Despite the size of the audience Thursday, this may be the easiest of the three town halls on the reservoir. City Council member Mitch O’Farrell, District 13, said the next two would focus on longer term issues — for example, whether to turn the reservoir into a park. On this, there has been much less public agreement — as demonstrated near the very end of the meeting when shouting finally broke out in the audience.

Referring to the second meeting, coming up, Council Member David Ryu, District 4, said, “I’m sure number two is going to be really exciting.”

Related Links:

Dry reservoir bed |Barry Lank

The now empty Silver Lake Reservoir |Barry Lank

Barry Lank grew up in the San Gabriel Valley, then went away for a seriously long time. He has worked in TV and radio, and currently helps produce The Final Edition Radio Hour.

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  1. Refill the reservoir first! It is really ugly and dusty right now. Whether you turn the areas around the reservoir into more parkland or keep it for wildlife can be decided later.

  2. I wouldn’t call what the DWP presented a plan. It was more like a set of options to accomplish the task. There was less than a commitment when it came to important details like the water level. In the meantime ducks, geese and herons have been replaced by vultures circling overhead,

  3. Bruce Brook Pfeiffer

    I’ve never seen so many pissed off faces assembled in one room. I’m sure the DWP realizes now that refilling the reservoir isn’t an option even though I’m sure they would rather (and probably had secret plans to) just leave it empty when they are done with their construction work.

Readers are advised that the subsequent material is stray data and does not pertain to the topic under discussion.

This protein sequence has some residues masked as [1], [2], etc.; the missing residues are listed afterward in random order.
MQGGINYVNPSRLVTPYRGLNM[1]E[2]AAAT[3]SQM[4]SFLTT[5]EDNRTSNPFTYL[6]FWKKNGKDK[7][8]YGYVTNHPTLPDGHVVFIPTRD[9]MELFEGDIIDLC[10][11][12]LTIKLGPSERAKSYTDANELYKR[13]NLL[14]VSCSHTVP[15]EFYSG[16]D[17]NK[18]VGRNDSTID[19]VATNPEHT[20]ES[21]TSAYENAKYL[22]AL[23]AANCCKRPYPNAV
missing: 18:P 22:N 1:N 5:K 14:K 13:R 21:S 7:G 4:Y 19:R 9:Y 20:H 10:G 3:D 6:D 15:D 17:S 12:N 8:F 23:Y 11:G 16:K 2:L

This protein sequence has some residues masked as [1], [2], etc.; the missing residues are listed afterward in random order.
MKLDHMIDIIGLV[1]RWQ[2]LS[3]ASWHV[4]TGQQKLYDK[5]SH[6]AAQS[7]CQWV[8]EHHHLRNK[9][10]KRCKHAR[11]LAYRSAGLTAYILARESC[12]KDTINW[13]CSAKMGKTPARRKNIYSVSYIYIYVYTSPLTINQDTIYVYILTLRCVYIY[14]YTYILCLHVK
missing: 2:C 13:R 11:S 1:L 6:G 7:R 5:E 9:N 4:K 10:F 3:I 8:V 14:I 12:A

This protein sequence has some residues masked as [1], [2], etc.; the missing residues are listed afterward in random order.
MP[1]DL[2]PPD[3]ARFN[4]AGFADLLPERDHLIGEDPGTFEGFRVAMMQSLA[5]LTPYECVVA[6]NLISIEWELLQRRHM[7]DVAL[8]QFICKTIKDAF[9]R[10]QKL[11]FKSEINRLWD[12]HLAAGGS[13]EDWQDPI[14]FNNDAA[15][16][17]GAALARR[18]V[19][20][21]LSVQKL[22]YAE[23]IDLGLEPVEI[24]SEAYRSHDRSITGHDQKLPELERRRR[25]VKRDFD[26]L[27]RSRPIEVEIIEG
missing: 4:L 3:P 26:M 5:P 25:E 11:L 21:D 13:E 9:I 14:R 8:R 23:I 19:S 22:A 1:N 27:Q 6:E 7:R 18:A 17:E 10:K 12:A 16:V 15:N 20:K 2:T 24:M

4. Fill it with sand, and turn it into an off-road vehicle park. I’m sure the neighbors would love that.

  5. Bruce Brook Pfeiffer

    If we are being honest doesn’t it make the most ecological and economic sense to fill it with dirt, plant some trees, and turn it into a proper park? There is so much construction going on in Los Angeles that contractors are having trouble getting rid of the soil they are digging up for foundations and regrading. Let them dump the soil in the empty reservoir and it will be filled in no time.

    I know that is not the same as a water lake but perhaps a compromise could be met by mostly filling the empty reservoir with soil and then building a smaller and shallower decorative lake,

    I know most of the angry people want NO change but sorry folks, change is a part of life even if you are white and well off.

    • Actually the DWP plan to use recycled water combined with runoff from the hills is a pretty good “green” solution. Instead of runoff just flowing down concrete channels and sewers into the ocean it will be captured in the lake and then filtered through biologic means (like the marshy area in Echo Park),

      • Yeah, just use runoff. That way the rez will be filled by never. How’s never? Between no rain and evaporation, I’m not sure where you think the water will come from.